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Sir, Martin Wolf's attempted defence of the Stern report ("After the arguments, the figures still justify swift climate action", November 15) completely fails to address the single biggest objection to it - the choice of emissions scenario. It is this choice that makes the entire review worthless in policy terms.
The Intergovernmental Panel on Climate Change bases its projections for future temperature rise on a series of scenarios (more properly, "story lines") that suggest how much greenhouse gas will be emitted through the century. These story lines produce rises ranging from 2.5-5.8°C in 2100. Economists as distinguished as Prof David Henderson have pointed out implausibilities and professional errors in the development of these scenarios, which would have been a good place to start any review of the economics.
Yet Sir Nicholas Stern not only took these as read but chose to assess only the effects of the A2 story line, which results in the highest temperature increase. On top of this, he then added extra effects that go beyond the "consensus" science so beloved of global warming alarmists.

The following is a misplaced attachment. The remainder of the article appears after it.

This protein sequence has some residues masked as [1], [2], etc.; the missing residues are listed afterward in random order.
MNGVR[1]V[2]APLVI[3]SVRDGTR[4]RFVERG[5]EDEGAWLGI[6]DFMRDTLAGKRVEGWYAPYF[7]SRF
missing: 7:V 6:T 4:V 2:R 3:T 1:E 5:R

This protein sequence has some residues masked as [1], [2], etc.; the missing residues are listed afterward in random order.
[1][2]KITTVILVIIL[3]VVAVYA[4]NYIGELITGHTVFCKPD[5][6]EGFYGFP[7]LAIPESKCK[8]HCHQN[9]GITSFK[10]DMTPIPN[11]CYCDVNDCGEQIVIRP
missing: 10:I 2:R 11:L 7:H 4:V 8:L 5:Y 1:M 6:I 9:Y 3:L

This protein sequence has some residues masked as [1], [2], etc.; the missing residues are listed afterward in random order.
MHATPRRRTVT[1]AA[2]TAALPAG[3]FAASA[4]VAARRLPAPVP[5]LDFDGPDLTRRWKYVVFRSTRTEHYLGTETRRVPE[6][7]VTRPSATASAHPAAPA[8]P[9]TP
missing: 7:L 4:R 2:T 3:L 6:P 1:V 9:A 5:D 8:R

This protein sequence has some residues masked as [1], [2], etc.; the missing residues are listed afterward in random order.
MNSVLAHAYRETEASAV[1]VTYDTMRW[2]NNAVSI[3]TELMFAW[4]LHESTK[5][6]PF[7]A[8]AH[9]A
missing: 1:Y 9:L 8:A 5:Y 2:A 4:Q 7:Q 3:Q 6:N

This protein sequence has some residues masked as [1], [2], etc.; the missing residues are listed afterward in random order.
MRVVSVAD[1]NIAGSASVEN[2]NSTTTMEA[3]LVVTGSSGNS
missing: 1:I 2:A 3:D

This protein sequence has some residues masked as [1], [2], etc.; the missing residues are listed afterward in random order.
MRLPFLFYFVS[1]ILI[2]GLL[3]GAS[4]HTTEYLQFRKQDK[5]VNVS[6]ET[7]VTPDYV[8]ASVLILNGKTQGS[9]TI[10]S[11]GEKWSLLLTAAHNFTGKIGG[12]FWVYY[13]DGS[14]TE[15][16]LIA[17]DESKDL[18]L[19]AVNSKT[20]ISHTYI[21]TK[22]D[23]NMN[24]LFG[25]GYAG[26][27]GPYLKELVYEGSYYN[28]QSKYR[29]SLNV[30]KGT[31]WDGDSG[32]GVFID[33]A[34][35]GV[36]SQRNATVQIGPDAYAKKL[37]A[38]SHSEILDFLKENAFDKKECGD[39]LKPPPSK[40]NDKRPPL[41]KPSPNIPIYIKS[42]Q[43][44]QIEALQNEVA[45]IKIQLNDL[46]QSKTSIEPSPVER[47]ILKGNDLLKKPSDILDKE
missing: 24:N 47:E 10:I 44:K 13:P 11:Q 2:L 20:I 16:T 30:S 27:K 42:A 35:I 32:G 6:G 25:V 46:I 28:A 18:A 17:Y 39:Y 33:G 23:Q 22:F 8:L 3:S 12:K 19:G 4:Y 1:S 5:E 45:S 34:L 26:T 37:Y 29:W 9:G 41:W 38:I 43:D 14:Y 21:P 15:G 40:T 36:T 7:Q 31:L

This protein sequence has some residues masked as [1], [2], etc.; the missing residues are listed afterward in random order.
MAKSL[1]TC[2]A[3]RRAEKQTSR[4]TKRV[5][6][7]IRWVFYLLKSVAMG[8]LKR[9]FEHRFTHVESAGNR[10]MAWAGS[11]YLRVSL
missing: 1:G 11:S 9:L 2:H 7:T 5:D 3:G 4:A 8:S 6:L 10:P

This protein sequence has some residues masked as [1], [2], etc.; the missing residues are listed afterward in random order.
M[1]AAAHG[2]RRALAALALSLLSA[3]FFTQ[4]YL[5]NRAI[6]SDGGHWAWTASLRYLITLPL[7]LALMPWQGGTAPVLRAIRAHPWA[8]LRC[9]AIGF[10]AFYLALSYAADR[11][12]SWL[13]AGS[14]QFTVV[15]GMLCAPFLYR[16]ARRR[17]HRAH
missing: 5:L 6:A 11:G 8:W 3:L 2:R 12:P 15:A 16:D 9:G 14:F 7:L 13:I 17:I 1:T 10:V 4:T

A proper review would have looked at all the story lines and, perhaps, have added a scenario in which temperature rises were not as great as the IPCC predicts as well as the "high climate" scenario. Yet it is likely that such an analysis would have shown a range of costs that would not have provided the sensationalist headlines the review sought and got.
The Stern review was only able to reach its conclusions by choosing a worst-case scenario, extending it and then amplifying it. That is no base for an informed review of policy choices. It is no wonder that Richard Tol, one of the acknowledged experts in climate change economics, called the review "alarmist" and "incompetent".